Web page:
Reykjavík Grapevine

Kashmir The Raven Is Quite The Social Butterfly

By Jess Distill
The latest bird taken in by the family was Kashmir, who made something of a name for himself in the local area, attending parties, going to the gym and watching football matches.
The latest bird taken in by the family was Kashmir, who made something of a name for himself in the local area, attending parties, going to the gym and watching football matches. Pexels/Tim Mossholder

A family in Vogar has raised three ravens in the past. The last one, Kashmir, has just flown the nest. In a Fréttablðið article, the family recalls some of their favourite memories of their feathered friends.

Gunnar Júlíus Helgason and his family have always kept animals. In the summer they run a zoo in Reykjanesbær. His daughter loves birds and has raised a goose and a baby raven who was kicked out of its nest. And it seems she got her love of birds from her uncle, Jón, who himself raised two ravens before he died in 2006.

He’s a big football fan

The latest bird taken in by the family was Kashmir, who made something of a name for himself in the local area, attending parties, going to the gym and watching football matches. Gunnar recalls: “He took one trip to Grindavík some time ago, and went to a football game. He seems to be a big fan of football. He’s a huge socialite and enjoys having a lot of company.”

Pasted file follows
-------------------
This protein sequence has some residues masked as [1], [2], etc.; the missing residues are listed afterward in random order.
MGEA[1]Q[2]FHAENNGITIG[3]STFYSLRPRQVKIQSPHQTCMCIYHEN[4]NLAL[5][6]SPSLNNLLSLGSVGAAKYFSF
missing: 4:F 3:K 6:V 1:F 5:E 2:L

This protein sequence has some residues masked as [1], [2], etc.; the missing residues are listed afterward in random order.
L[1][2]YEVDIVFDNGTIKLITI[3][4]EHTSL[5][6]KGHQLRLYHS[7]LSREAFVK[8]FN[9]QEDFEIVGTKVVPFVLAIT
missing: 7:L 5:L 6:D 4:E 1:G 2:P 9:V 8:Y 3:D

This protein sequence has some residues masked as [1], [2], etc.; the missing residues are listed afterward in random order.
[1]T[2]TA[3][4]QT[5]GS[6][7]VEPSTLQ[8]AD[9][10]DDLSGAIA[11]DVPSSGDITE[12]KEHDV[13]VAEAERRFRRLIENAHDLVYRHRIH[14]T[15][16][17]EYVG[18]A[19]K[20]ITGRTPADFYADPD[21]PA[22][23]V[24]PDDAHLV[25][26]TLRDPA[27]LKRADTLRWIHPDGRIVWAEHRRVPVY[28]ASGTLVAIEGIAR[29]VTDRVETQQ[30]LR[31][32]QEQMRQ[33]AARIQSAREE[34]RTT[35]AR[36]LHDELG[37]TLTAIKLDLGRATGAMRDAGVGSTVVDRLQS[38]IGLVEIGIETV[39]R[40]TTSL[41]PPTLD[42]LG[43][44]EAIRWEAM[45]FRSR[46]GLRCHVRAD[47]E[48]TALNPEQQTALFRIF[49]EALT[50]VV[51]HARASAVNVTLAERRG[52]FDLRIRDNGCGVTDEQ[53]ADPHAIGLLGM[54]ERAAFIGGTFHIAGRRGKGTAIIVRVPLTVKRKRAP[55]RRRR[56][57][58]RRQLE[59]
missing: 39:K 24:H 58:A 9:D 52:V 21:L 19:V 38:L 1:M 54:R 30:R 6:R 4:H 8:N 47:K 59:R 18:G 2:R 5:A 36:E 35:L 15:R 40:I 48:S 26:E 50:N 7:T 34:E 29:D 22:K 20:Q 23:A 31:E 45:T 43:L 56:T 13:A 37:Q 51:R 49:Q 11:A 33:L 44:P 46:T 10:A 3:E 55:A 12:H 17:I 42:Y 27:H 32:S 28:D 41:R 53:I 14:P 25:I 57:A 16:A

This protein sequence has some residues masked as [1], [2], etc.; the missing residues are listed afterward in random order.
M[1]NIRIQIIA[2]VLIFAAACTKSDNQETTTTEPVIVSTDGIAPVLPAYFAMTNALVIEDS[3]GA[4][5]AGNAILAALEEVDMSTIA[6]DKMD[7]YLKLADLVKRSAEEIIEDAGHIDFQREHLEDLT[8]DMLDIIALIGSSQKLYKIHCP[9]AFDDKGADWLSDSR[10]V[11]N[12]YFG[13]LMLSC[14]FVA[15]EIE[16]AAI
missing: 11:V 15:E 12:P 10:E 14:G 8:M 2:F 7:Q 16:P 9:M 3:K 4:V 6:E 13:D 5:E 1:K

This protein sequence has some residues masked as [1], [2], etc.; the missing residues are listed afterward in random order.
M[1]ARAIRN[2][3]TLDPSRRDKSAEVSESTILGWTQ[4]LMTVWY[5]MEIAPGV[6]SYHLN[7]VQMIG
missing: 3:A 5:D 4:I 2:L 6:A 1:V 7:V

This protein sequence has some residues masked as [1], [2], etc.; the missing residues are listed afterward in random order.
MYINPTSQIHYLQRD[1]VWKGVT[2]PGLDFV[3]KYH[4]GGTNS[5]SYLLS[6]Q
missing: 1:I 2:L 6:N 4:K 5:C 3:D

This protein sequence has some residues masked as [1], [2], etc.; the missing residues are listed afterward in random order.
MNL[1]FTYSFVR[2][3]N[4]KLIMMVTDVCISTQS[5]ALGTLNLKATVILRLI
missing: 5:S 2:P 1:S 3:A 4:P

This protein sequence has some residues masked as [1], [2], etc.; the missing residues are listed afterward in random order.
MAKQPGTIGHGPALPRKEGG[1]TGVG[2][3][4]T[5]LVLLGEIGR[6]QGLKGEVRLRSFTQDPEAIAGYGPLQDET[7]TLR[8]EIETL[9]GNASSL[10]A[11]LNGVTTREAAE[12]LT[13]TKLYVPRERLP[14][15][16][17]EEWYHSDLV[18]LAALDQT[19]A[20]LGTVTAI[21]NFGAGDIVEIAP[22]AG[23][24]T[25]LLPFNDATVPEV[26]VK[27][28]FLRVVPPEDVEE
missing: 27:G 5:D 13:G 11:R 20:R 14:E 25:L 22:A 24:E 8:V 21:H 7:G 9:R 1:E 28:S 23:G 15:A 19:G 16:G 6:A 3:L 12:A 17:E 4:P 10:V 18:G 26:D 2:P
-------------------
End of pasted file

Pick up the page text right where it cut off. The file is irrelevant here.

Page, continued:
Ravens are very sociable creatures and are often seen in pairs. This doesn’t seem to be the case with Kashmir however, who shunned the company of fellow ravens in favour of human interaction. “He knows nothing but humans. He’s met other ravens but has no interest in talking to them,” Gunnar says.

The raven mourns

Perhaps the most touching tale of the family and their corvid companions is that of the death of Gunnar’s brother, Jón. Gunnar explains: “My brother died a year after bringing a baby raven home. After the funeral, the raven came and sat on his coffin until it was lowered into the grave. The pastor was a little scared of the raven, but he was a great comfort to the family.”

The raven has since been seen sitting on Jón’s gravestone.

“I know ravens are very sensitive,” Gunnar says. “There is a strong connection between these birds and people. I do not know if he knew it was Jón’s grave or not, but he sat there for a long time.”

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The post Kashmir The Raven Is Quite The Social Butterfly appeared first on The Reykjavik Grapevine.

Note: Due to the effect the Coronavirus is having on tourism in Iceland, it’s become increasingly difficult for the Grapevine to survive. If you enjoy Grapevine’s content and want to help it’s journalists do things like eat and pay rent, please consider joining the High Five Club.

You can also check out Grapevine’s shop, loaded with books, apparel and other cool merch, that you can buy and have delivered right to your door.



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